Let’s Break The Ice, what are we drinking?
We are drinking a “Pour Over” – allow me to give you a background to the drink (read’s coffee label).The coffee beans are from Columbia, and are high grown beans which are quite large and gloriously dense – therefore we have to give it time to soak. However, due to the bean being so clean and sweet – the time that it takes for it to turn into a delicious drink is relatively short.
At what age did you discover your passion for music?
That’s a tough question, as I think most people grow up with a love for music, so I guess the passion was always there – but I suppose it got unlocked when I learnt to play the guitar at the age of 13. When I was a kid – I always used to sing, and was involved in the school and church music groups, which gave me a foundation of how music works; how to make music; the different elements that make a song, and things like that. I guess that’s kind of the starting point of my whole journey.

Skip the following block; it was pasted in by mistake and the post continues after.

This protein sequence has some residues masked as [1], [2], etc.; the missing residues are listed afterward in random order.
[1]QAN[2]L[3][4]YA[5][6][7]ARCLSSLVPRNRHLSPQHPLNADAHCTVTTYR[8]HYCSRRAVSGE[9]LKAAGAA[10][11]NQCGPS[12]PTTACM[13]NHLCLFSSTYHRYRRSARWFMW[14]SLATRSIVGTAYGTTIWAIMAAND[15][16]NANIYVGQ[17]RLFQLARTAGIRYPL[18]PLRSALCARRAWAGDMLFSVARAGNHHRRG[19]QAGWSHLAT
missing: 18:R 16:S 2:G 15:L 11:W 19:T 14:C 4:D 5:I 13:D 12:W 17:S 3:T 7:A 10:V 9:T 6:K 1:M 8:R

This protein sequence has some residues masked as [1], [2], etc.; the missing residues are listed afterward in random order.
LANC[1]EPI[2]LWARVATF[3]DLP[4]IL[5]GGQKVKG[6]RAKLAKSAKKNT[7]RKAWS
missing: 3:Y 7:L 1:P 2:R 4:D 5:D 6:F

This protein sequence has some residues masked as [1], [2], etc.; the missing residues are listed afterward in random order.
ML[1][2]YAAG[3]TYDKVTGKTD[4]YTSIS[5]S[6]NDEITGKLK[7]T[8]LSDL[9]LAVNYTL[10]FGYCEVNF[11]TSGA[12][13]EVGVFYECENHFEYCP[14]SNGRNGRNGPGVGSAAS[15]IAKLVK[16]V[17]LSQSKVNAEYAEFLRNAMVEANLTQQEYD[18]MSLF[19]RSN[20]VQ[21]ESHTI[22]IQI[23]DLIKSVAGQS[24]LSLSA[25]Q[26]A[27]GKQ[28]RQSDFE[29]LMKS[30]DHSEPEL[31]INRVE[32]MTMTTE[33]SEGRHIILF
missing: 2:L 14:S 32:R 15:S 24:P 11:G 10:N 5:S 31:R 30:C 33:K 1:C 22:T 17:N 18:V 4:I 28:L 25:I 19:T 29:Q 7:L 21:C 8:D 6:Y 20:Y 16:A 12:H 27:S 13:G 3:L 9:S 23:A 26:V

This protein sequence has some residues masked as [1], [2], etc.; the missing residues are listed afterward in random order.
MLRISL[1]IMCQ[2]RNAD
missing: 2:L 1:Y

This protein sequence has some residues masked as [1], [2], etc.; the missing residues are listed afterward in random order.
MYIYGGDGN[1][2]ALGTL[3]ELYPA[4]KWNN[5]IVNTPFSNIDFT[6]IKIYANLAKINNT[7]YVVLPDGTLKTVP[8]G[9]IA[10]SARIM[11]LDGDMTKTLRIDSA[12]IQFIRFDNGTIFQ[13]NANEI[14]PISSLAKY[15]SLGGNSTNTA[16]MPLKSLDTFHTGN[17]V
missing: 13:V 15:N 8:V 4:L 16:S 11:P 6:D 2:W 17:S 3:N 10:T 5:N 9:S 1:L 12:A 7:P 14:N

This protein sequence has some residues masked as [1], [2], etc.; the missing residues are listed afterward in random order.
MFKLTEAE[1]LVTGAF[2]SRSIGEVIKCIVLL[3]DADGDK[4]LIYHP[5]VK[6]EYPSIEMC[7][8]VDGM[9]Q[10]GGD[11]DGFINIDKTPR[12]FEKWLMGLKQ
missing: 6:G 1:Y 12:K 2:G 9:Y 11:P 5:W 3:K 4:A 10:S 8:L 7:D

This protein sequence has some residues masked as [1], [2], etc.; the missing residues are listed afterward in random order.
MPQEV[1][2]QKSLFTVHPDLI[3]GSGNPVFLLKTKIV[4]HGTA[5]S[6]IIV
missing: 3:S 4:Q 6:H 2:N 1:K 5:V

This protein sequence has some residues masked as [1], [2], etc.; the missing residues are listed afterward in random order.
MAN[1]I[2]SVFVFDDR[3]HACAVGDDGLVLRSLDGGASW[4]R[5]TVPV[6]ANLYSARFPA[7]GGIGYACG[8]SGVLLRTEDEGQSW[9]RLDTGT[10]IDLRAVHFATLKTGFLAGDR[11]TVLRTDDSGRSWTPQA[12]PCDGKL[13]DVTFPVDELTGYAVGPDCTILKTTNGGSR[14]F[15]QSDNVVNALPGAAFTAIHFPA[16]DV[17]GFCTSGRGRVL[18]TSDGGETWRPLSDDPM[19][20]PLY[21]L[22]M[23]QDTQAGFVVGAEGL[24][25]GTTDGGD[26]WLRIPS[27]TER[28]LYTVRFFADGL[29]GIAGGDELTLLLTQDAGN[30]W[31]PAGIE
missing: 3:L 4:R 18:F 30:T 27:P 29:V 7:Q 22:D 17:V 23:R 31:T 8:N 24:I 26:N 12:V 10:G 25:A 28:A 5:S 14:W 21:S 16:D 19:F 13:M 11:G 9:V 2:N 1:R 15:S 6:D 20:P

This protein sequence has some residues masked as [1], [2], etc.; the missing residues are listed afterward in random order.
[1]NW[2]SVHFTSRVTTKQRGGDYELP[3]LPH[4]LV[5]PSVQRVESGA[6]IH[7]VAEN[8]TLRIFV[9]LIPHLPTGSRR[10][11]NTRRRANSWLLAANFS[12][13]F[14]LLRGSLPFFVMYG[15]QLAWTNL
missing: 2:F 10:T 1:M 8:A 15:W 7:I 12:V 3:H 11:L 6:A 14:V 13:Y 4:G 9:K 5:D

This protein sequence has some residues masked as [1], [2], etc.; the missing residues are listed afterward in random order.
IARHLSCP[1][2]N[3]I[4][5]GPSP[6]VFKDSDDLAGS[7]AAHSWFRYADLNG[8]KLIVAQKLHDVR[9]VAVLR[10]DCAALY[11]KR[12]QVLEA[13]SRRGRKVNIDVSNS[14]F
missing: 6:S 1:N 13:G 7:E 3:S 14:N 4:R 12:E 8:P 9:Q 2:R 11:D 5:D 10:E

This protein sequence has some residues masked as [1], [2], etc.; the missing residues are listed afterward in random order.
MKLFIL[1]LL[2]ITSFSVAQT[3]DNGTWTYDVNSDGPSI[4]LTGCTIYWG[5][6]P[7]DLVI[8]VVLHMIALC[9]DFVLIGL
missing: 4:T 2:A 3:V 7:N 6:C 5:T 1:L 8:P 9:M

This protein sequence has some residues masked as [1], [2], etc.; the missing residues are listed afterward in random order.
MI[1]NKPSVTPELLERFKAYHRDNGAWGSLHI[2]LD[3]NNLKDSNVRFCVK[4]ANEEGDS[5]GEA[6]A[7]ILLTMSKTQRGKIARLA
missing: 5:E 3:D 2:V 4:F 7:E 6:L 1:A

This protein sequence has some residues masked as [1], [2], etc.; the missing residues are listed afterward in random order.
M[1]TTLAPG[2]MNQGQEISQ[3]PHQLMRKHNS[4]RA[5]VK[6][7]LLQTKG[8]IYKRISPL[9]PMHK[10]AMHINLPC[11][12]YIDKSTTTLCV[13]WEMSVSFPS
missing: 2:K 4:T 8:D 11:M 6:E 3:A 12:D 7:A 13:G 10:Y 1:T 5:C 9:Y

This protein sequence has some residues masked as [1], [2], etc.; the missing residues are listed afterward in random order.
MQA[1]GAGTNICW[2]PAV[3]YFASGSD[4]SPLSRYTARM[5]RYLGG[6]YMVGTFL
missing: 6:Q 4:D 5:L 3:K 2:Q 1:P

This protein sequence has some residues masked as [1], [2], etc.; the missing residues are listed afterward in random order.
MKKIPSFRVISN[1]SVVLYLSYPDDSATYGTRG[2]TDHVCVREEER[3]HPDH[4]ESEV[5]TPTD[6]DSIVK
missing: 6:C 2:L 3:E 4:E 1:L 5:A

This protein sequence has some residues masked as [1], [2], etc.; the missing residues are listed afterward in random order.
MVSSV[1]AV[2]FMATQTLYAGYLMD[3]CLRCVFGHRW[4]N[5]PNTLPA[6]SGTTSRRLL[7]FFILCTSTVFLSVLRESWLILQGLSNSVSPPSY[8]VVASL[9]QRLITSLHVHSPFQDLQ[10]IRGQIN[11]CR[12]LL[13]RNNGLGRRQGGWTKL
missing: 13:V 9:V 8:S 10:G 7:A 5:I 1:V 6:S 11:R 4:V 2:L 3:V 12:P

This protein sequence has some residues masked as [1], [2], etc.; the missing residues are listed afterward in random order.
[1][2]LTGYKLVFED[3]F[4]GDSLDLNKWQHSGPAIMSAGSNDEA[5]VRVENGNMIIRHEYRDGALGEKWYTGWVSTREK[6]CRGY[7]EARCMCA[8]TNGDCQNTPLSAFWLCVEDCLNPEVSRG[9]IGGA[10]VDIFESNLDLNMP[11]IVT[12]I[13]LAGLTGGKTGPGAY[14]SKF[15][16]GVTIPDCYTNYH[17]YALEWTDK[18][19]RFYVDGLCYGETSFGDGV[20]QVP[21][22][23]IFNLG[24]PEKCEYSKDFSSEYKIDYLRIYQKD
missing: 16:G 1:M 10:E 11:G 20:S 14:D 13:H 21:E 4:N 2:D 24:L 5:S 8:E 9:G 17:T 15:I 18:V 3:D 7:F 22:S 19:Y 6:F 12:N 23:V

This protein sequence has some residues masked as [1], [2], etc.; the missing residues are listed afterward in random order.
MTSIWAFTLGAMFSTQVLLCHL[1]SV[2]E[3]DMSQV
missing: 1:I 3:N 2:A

Am I correct in saying that you taught yourself to play guitar?
Yes that is correct. In the beginning, it’s a slow process because your fingers aren’t strong enough but you just learn one step at a time – and I was lucky that I started young, which meant I had a lot of time to teach myself. It’s not difficult to learn an instrument; the difficult part is becoming good at it.
Is talent everything?
No, I don’t believe talent is everything. The majority of success comes from putting in the hard work. Talent is just the bit which makes your journey easier.
Do you believe that you are living your “God given” purpose?
Yes, one hundred percent! I’m not that good at anything else to be honest. This whole journey which I am on, has just fallen into place and been such a blessing. There are always going to be the ups and downs though, but most of the time – I know that I am playing and doing the right thing.
How did your life change when God came into it?